Malokai / Pigeons In Motion / The Goddamn Electric / Forever August / Lights Out Action
Dry Bar Manchester - 7.7.11
In a Summer absolutely jam-packed with quality live music, Designer Magazine donned its more punky attire for a night out at Dry Bar. Fans were anticipating a cool combination of local talent and big-hitters from out of town and they were not to leave disappointed.
Lights Out Action come armed with melodies so warm they’re fairly tropical, yet their array of breakdowns means they never lost their edge here. They got us off to a magnificent start, pumping out their own ear-catching material as well as some accomplished covers. An original and seamless mash-up of Enrique Iglesias’ ‘Hero’ and Kids In Glass Houses’ ‘Matters At All’ brought their set to a grand close.
It was nice of Forever August to play us a gig in July (ha-dee-ha) and they were the next to light up the stage. The Basingstoke boys have been making waves of late – recording their first official music video and touring the south of the country – and it’s fair to say they made a few new friends on this jaunt to Manchester. The band have the engine of Funeral For a Friend and drive forward with You Me At Six-style chiming guitars and soaring vocals. It is refreshing to see, though, that Forever August avoid the whining to which so many such bands are prone. Songs like ‘Once And For All’ are undeniable and their all-round stage presence suggests these lads are preparing for big things.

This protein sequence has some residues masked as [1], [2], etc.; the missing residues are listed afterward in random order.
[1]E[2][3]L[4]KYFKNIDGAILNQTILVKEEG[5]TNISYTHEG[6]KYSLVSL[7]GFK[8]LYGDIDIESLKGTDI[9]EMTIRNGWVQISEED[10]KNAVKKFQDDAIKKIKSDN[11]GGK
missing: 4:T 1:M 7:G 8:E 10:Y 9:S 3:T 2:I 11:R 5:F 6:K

It certainly seemed a difficult proposition for The Goddamn Electric to follow such a set. Up they stepped, however, to make their assault on Dry Bar on multiple fronts. The band were everywhere; a sizable logo adorned the stage backdrop, the free t-shirts had successfully made their way onto members of the crowd and soon enough the band were well and truly making themselves known. Yes, the riffs and the barks are a serious throwback to classic rock’n’roll, but The Goddamn Electric execute with such skill and sincerity as to banish any lazy comparisons you start to make. Enjoyable, funky and heavy as hell, they made a stonking impression and left the stage to well-earned applause from an appreciative crowd.
The punters were standing strong and still had plenty left in the tank by the time penultimate act Pigeons In Motion got underway. With catchy guitars and heartache vocals they showed flashes of a pre-‘Dookie’ Green Day, whilst the ‘Superbad’-esque dance moves and lively on-stage banter showed they were game for a laugh. The band were admirably flexible and always shook things up just when you thought you had the measure of them. A stirring set from a band with no little potential.
Malokai were assigned the task of wrapping up the evening and to say that they did so vigorously would be a gross understatement. The intensity levels spiked nearly as starkly as frontman Alex’s hair, as the band went about splicing pop, punk and screamo in their own unpredictable manner. Clearly these guys are seriously serious about their music, but the whole set kept you guessing in which direction you would be thrown next, and in the midst of it all they were happy to ease up and go to town on a Jesse J number. It was a barnstorming finish to a night that pulled no punches and showcased so many impressive performances.
Magazine unless otherwise stated.
All Interviews by Alex McCann unless otherwise stated
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